Boeing is expected to re-fly its 737 Max on Monday for a test flight

This is an important day for Boeing. Its 737 Max could make its first certification flight as early as Monday, June 29, a crucial step in the survival of the U.S. aerospace giant’s flagship aircraft, which has been grounded for 14 months. On Friday, two sources close to the case told AFP that the theft could take place “as early as early next week.” Neither Boeing nor the aviation regulator, the FAA, would confirm the information of a first flight as early as Monday.

“We continue to work diligently for the return to service of the 737 Max. We are deferring to the FAA and international regulators on the process,” a Boeing spokesman told AFP on Sunday. The 737 Max has been grounded since March 13, 2019 after an Ethiopian Airlines copy crashed, killing 157 people. The tragedy came just months after the Lion Air Max disaster, which killed 189 people.

The disturbing similarities between the two fatal accidents, shortly after take-off, with the pilots inability to regain control of the aircraft, had led aviation safety authorities around the world to ban the entire fleet from flying indefinitely. For months, the American aerospace giant has struggled to get its medium-haul aircraft back into service, whose sales were its main source of revenue before the crisis.

3 days of testing to analyze thousands of data
McAS anti-stall software was implicated in both accidents. But other technical malfunctions, including one involving electrical wiring, were later detected during the modification work of the device, slowing down the re-certification process. For weeks, the aircraft manufacturer has been waiting for the green light from the authorities to prove with the test flights that the modifications made bring maximum safety.

Civil aviation authorities can only approve the modified version of the aircraft after scrutinizing how it behaves in flight. They will also examine the thousands of data collected during these flights. For this reason, flight tests are scheduled for three days, according to the New York Times. They will take place from Boeing Field, not far from Seattle, the birthplace of the legendary manufacturer, in Washington State.

The weather is often temperamental but the forecast shows only partly cloudy weather, little wind and a 10% chance of precipitation on Monday. According to the New York Times, an FAA pilot will be at the controls to test the modifications to the machine and a Boeing test pilot will also be on board. In general, these flights are meticulously prepared.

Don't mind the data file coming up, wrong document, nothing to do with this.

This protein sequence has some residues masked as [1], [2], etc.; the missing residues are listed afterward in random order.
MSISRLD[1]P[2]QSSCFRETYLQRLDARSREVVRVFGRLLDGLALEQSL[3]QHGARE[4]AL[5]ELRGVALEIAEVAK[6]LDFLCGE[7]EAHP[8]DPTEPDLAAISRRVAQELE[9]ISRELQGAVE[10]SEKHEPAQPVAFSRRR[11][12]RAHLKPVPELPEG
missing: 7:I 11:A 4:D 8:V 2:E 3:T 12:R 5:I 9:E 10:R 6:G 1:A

A historical crisis exacerbated by coronavirus
Boeing had hoped a few months ago that the Max would be back into service in mid-2020, i.e. in June. But the Covid-19 pandemic, which resulted in travel restrictions and the confinement of workers, thwarted its schedule. According to the Seattle Times, European and Canadian aviation safety authorities have also demanded “substantial new changes to the flight control system.

“However, regulators have agreed that Boeing will be required to make these additional design changes (…) only after the Max is back into service,” the US newspaper writes. Asked about the information, a Boeing spokesman said on Friday that safety was the group’s “top priority.” “We are committed to answering all regulatory questions and meeting all certification and regulatory requirements,” he added.

For Boeing, there is an urgent need to fly its plane back to get out of a historic crisis. This aircraft accounts for more than two-thirds of its order backlog. It is therefore central to the medium-term survival of the aircraft manufacturer, which, like all air transport, is suffering from the Covid-19 crisis.

At the end of April, it announced the elimination of 10% of its workforce, or 16,000 jobs. In the wake of the downgrade, the rating agency S-P downgraded its financial strength rating from A- to BBB, relegating it to one notch from the speculative category. The additional fixes required by foreign authorities could add substantial costs to the Max program. They could also slow the ramp-up of deliveries Boeing needs to replenish its cash flow.

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